April 11, 2013 § 1 Comment
When I look for detective fiction in crime sections in charity shops, I glance at the spines of books. If the spine is thick, I conclude that the book has been printed recently and it will not be one of the classic crime titles which I am looking for. The modern printed book is a chunky affair. Often spines impress themselves on my vision as being an inch thick and more.
The following two paperbacks have a cover size of about 10.8 cm x 17.7 cm (4 1/4 x 7 inches)
Harlan Coben’s Tell No One (Orion 2001) seems to be a representative size for a current best seller (crime fiction) and Edward Grierson’s Reputation for a Song (Penguin 1955) for a crime novel of its time.
Tell No One (210g) has a total word count of 80,272 (232 words per page) and is 346 pages long.
Reputation for a Song (110g) has a total word count of 104,808 (397 words per page) and is 246 pages long.
Tell No One is chunky not because its story is longer than that of Reputation for a Song’s but because fewer words are printed per page. So a thick-spined book will often contain significantly less words than a slim-spined book.
If there is no need for the book to be chunky, why are they made so? Have publishers concluded that people will buy chunky books sooner than slim ones? Do readers feel they are getting more value for money? Do they feel a glow of pride when reading a thick book? Do they believe they are reading hundreds of thousands of words? And do they scorn those who seem content with their paltry thin-spined book?
Perhaps that is nonsense. Why then are books so chunky?
* I make no claims for absolute accuracy but for aimed-at accuracy. To get an average word count, three pages of full text were counted and then divided by three.
April 9, 2013 § 3 Comments
Consciousness about respecting the environment often seems to be detached from any true principle of thrift. Although more books are printed on papers that come from sustainable forests, such books seem to be getting bigger. Are stories getting longer?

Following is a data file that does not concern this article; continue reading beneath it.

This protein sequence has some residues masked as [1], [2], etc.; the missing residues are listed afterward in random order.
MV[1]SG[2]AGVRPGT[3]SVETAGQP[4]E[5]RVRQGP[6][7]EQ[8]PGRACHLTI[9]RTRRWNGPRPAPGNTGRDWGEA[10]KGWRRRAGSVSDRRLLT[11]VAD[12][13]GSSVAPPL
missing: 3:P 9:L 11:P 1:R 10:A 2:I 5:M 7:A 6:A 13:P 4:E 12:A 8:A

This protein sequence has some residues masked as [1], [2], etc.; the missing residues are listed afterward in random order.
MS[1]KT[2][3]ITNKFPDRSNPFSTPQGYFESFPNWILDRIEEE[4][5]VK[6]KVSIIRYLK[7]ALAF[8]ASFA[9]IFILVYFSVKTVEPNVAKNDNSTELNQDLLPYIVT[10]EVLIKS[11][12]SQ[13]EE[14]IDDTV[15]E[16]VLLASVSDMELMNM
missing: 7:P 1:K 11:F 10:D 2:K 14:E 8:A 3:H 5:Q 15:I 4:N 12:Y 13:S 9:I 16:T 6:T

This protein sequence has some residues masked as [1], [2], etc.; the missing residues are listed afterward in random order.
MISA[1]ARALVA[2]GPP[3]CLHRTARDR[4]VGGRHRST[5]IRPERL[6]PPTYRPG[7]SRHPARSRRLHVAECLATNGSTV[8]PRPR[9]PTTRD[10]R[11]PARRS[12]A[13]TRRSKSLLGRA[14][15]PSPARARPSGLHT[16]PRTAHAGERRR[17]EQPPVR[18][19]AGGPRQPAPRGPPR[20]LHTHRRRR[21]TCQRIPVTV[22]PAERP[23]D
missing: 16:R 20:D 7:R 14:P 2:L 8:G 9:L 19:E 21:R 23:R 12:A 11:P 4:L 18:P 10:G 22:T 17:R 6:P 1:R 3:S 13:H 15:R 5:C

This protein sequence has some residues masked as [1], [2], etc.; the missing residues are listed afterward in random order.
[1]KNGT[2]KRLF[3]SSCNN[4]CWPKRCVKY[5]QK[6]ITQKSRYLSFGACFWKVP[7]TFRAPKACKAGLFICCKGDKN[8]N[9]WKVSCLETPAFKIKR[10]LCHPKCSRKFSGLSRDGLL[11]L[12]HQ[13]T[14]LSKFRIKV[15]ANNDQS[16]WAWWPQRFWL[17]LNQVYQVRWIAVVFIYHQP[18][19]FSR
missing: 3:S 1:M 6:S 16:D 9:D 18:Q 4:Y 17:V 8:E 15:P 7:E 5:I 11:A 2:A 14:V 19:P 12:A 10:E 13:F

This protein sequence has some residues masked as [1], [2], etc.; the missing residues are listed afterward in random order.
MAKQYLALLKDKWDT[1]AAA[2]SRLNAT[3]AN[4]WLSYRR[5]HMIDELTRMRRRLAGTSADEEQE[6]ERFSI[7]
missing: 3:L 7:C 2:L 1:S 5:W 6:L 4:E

A look at four books which have a cover size of approximately 51/2 x 8 inches*:
1. Sense and Sensibility by Jane Austen (Penguin Classics 1995)
Weight: 250g; Total word count: 135,040; and story pages 320 (422 words per page)
2. The Land of Green Plums by Herta Muller (Granta Books 1999)
Weight 250g; Total word count: 73,890; and story pages 242 (305 words per page)
3. Norwegian Wood by Haruki Murakami (Vintage 2003); paper from sustainable forests;
Weight: 270g; Total word count: 128,152; and story pages 386 (332 words per page)
4. Alone in Berlin by Hans Fallada (Penguin 2009); Forest Stewardship Council Certification;
Weight 430g; Word count: 202,270; and story pages 565 (358 words a page)
If the following three books had been typeset as Sense & Sensibility:
Alone in Berlin 479 pages, instead of 565
The Land of Green Plums 176 pages, instead of 242
Norwegian Woods 289 pages, instead of 386
To get an average word count, three pages of full text were counted and then divided by three. In all cases, the total word count will exceed the actual word count. However, the discrepancy will be greater with The Land of Green Plums, as many paragraphs were preceded by a number of lines of blank space.
Both Sense & Sensibility and Alone in Berlin had a number of explanatory pages. These additional pages were not included in the story word count but do add to the weight of the book.
Although a domestic weighing scale is not 100% accurate, we may still safely conclude that too much paper is being used to produce books.
*I tend to think in the imperial system but find weights easier to write in the metric.